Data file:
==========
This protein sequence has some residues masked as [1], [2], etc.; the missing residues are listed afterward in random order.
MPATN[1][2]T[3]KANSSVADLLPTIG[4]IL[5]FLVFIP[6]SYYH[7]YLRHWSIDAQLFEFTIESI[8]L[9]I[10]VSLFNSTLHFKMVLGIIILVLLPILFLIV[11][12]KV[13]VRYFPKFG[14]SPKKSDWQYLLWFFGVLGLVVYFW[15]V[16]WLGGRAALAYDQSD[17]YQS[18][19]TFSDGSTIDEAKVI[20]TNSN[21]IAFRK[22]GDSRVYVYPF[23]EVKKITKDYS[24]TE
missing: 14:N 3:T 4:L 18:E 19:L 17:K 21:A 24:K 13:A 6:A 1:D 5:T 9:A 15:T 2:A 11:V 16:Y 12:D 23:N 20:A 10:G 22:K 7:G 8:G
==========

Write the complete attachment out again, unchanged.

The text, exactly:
This protein sequence has some residues masked as [1], [2], etc.; the missing residues are listed afterward in random order.
MPATN[1][2]T[3]KANSSVADLLPTIG[4]IL[5]FLVFIP[6]SYYH[7]YLRHWSIDAQLFEFTIESI[8]L[9]I[10]VSLFNSTLHFKMVLGIIILVLLPILFLIV[11][12]KV[13]VRYFPKFG[14]SPKKSDWQYLLWFFGVLGLVVYFW[15]V[16]WLGGRAALAYDQSD[17]YQS[18][19]TFSDGSTIDEAKVI[20]TNSN[21]IAFRK[22]GDSRVYVYPF[23]EVKKITKDYS[24]TE
missing: 14:N 3:T 4:L 18:E 19:L 17:K 21:A 24:K 13:A 6:A 1:D 5:T 9:A 15:T 2:A 11:V 16:Y 12:D 23:N 20:A 10:G 22:K 7:G 8:G